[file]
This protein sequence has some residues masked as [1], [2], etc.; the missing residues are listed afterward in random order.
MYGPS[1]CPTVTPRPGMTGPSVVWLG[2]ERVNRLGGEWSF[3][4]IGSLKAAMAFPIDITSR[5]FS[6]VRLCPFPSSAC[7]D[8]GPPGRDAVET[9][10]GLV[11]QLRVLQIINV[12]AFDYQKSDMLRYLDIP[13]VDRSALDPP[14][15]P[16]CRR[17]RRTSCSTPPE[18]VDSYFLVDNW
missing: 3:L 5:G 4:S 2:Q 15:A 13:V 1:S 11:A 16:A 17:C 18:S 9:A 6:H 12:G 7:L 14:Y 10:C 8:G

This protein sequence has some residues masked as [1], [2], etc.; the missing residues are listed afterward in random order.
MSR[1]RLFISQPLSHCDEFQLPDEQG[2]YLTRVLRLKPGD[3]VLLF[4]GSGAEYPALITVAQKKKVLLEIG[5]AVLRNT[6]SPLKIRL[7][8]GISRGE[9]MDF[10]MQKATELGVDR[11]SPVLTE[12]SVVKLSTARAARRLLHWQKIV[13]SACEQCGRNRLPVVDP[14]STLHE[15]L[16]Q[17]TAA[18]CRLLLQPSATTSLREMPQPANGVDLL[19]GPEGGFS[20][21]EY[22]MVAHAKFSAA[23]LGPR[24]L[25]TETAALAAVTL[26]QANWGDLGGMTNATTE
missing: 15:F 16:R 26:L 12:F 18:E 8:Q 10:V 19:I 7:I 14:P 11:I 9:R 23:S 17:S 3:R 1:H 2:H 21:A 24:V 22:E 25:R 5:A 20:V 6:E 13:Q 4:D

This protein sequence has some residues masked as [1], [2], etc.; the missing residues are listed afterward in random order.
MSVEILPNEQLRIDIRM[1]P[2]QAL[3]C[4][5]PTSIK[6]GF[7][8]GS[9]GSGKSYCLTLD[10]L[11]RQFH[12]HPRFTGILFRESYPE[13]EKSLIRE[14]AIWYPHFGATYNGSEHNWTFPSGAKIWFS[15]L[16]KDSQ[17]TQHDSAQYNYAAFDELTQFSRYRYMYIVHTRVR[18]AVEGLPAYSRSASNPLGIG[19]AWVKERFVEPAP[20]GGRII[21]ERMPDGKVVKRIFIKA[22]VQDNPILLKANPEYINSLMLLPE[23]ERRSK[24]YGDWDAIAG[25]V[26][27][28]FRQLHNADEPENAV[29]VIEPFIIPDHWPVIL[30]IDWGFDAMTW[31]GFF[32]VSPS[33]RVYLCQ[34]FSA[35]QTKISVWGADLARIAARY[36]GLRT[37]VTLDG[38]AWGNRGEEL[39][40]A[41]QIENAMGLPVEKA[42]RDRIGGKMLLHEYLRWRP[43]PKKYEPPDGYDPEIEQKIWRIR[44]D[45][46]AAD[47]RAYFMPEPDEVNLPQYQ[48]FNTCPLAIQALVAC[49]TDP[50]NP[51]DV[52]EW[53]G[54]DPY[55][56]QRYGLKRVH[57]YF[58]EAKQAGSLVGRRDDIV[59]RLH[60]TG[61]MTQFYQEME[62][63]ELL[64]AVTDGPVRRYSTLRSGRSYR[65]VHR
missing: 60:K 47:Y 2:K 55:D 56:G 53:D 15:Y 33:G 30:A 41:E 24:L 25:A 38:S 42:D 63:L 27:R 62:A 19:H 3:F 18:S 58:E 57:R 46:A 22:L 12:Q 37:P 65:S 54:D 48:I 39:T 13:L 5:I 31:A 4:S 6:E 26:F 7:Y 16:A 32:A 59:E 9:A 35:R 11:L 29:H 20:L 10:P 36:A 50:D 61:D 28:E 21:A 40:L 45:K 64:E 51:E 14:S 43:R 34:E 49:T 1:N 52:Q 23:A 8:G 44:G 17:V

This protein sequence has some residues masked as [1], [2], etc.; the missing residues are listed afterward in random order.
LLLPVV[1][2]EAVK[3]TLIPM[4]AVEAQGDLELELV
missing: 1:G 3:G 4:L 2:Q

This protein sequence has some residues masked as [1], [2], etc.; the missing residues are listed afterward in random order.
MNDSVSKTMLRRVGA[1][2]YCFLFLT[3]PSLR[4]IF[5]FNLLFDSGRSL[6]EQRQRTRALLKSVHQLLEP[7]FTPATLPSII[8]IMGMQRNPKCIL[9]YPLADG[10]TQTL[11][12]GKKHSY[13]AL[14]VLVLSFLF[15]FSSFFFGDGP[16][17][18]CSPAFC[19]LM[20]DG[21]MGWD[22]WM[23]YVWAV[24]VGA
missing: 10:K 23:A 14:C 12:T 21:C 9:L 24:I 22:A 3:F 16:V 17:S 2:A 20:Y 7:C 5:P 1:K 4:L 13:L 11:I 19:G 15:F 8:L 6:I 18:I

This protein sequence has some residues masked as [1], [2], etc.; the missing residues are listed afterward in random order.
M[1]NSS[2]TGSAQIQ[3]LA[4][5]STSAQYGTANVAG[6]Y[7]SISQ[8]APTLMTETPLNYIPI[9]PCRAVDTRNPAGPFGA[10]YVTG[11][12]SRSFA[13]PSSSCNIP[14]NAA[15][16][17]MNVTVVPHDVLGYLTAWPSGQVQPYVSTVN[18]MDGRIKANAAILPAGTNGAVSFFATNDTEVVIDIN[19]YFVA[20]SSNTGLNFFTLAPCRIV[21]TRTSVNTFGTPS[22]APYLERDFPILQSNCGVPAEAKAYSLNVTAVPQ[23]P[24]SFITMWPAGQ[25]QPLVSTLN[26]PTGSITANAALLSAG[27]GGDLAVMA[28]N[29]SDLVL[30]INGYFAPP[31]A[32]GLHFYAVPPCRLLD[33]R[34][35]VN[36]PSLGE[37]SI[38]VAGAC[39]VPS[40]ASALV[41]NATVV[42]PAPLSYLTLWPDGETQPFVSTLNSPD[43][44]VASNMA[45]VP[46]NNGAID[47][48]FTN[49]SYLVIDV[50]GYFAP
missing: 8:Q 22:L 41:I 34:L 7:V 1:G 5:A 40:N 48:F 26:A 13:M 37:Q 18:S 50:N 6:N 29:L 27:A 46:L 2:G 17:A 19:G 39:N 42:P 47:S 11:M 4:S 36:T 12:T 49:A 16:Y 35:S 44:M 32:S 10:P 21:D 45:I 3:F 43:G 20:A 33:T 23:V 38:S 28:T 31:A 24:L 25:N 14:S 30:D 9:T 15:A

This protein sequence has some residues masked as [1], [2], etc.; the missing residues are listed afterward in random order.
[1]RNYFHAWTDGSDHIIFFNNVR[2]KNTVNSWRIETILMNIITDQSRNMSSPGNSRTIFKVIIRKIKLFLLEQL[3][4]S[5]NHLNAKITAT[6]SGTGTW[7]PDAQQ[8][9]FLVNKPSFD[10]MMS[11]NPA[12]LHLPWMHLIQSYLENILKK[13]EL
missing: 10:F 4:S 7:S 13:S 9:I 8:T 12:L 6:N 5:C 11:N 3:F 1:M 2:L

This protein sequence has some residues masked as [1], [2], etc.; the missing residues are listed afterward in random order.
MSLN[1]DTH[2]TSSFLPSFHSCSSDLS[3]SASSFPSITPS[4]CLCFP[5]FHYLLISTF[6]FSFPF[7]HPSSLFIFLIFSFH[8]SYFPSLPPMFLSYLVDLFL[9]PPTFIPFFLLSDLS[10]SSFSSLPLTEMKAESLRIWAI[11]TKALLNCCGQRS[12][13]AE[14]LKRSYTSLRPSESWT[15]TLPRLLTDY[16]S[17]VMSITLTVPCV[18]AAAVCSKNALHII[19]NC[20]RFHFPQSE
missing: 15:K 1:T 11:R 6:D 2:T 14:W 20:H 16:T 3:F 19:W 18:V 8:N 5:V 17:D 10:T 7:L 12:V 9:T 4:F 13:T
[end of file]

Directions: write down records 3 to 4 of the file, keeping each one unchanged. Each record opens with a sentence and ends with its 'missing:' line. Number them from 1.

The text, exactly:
This protein sequence has some residues masked as [1], [2], etc.; the missing residues are listed afterward in random order.
MSVEILPNEQLRIDIRM[1]P[2]QAL[3]C[4][5]PTSIK[6]GF[7][8]GS[9]GSGKSYCLTLD[10]L[11]RQFH[12]HPRFTGILFRESYPE[13]EKSLIRE[14]AIWYPHFGATYNGSEHNWTFPSGAKIWFS[15]L[16]KDSQ[17]TQHDSAQYNYAAFDELTQFSRYRYMYIVHTRVR[18]AVEGLPAYSRSASNPLGIG[19]AWVKERFVEPAP[20]GGRII[21]ERMPDGKVVKRIFIKA[22]VQDNPILLKANPEYINSLMLLPE[23]ERRSK[24]YGDWDAIAG[25]V[26][27][28]FRQLHNADEPENAV[29]VIEPFIIPDHWPVIL[30]IDWGFDAMTW[31]GFF[32]VSPS[33]RVYLCQ[34]FSA[35]QTKISVWGADLARIAARY[36]GLRT[37]VTLDG[38]AWGNRGEEL[39][40]A[41]QIENAMGLPVEKA[42]RDRIGGKMLLHEYLRWRP[43]PKKYEPPDGYDPEIEQKIWRIR[44]D[45][46]AAD[47]RAYFMPEPDEVNLPQYQ[48]FNTCPLAIQALVAC[49]TDP[50]NP[51]DV[52]EW[53]G[54]DPY[55][56]QRYGLKRVH[57]YF[58]EAKQAGSLVGRRDDIV[59]RLH[60]TG[61]MTQFYQEME[62][63]ELL[64]AVTDGPVRRYSTLRSGRSYR[65]VHR
missing: 60:K 47:Y 2:K 55:D 56:G 53:D 15:Y 33:G 30:A 41:E 24:L 25:A 38:S 42:D 63:L 27:R 62:A 19:H 3:F 18:S 58:E 57:R 46:A 22:L 12:Q 37:P 65:S 54:D 48:I 39:T 13:L 5:I 31:A 4:S 6:E 26:F 7:Y 16:A 32:A 59:E 9:A 35:R 11:L 29:H 20:L 10:P 36:A 50:D 61:D 28:E 21:A 40:L 45:K 64:E 51:E 14:S 43:R 34:E 49:T 1:N 52:Q 23:A 8:G 44:G 17:V

This protein sequence has some residues masked as [1], [2], etc.; the missing residues are listed afterward in random order.
LLLPVV[1][2]EAVK[3]TLIPM[4]AVEAQGDLELELV
missing: 1:G 3:G 4:L 2:Q